In March 1995, Hong Kong police raided all but one of the pioneering local ISPs offering dialup service, confiscated their servers and records and shut them down for a week blocking the access of 5000 to 8000 of Hong Kong's early internet adopters. The heavy-handed raids were thought to be instigated by Supernet (the one ISP not shut down) and coordinated by the Office of Telecommunications Authority (OFTA) working with the Commercial Crime Bureau (CCB) on the premise that the ISPs were operating without applying for a then-obscure Public Non-Exclusive Telecommunications Service (PNETS) License. Companies shut down were: Hong Kong Internet & Gateway Services (HKIGS) hk.net, Hong Kong Link InfoLink Ilink, Internet Online Hong Kong, Cybernet, Internet Connections and Asia Online.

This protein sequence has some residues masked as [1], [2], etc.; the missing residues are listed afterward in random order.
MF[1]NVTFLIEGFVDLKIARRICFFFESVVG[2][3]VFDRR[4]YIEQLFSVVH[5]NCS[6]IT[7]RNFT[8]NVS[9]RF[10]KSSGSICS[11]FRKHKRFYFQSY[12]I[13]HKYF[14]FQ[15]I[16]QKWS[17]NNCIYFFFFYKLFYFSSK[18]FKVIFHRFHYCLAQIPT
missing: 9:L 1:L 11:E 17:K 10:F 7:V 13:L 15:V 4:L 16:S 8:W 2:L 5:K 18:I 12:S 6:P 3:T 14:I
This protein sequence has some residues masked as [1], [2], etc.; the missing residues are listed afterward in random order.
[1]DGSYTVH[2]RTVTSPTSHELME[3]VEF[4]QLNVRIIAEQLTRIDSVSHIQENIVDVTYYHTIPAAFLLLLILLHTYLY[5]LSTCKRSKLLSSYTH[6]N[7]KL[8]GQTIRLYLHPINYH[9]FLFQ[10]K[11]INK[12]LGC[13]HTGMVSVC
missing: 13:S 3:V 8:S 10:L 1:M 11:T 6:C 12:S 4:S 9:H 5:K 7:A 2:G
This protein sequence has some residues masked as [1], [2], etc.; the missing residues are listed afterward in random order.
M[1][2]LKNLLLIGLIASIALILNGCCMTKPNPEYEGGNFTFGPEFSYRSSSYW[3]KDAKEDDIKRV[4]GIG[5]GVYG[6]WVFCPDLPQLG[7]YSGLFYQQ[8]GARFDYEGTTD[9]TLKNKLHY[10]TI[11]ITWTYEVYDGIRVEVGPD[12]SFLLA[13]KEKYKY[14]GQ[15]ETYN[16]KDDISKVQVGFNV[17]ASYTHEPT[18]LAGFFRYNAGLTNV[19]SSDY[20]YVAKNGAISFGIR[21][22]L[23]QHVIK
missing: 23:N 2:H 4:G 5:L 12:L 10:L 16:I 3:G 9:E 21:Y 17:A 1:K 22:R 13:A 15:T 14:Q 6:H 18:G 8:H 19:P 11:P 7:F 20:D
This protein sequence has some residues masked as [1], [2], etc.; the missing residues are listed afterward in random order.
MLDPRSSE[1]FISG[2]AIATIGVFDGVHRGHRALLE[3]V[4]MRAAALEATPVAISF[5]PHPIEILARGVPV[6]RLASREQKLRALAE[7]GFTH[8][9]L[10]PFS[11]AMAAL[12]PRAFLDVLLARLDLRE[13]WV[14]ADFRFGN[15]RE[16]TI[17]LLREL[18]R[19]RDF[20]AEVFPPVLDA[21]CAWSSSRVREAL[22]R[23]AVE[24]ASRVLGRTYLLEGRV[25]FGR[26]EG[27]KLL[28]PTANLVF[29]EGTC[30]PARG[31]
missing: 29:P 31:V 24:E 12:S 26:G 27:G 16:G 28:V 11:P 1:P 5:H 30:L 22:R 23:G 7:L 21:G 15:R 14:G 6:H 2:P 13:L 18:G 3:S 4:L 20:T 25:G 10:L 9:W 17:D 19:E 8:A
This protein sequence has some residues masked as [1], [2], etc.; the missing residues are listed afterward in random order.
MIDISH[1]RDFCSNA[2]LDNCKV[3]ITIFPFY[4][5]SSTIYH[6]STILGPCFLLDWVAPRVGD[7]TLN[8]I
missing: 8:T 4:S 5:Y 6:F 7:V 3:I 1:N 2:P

Internet censorship of January 2008
On 27 January 2008, The Hong Kong Police Force arrested suspects who were accused of uploading pornographic images after a multi-billion entertainment company filed a complaint about these photos available on the internet having been fabricated and might charge the offender for defamation. The obscene images were of the local pop-stars/actresses. The suspect first arrested was not qualified for a bail for the track record of credit card debts at HK$500,000 (approximately US$64,100). The others were arrested for the collection of these obscene images stored in their computers. Though it is often hard to track as internet IPs are very similar (nearly the same) in Hong Kong. .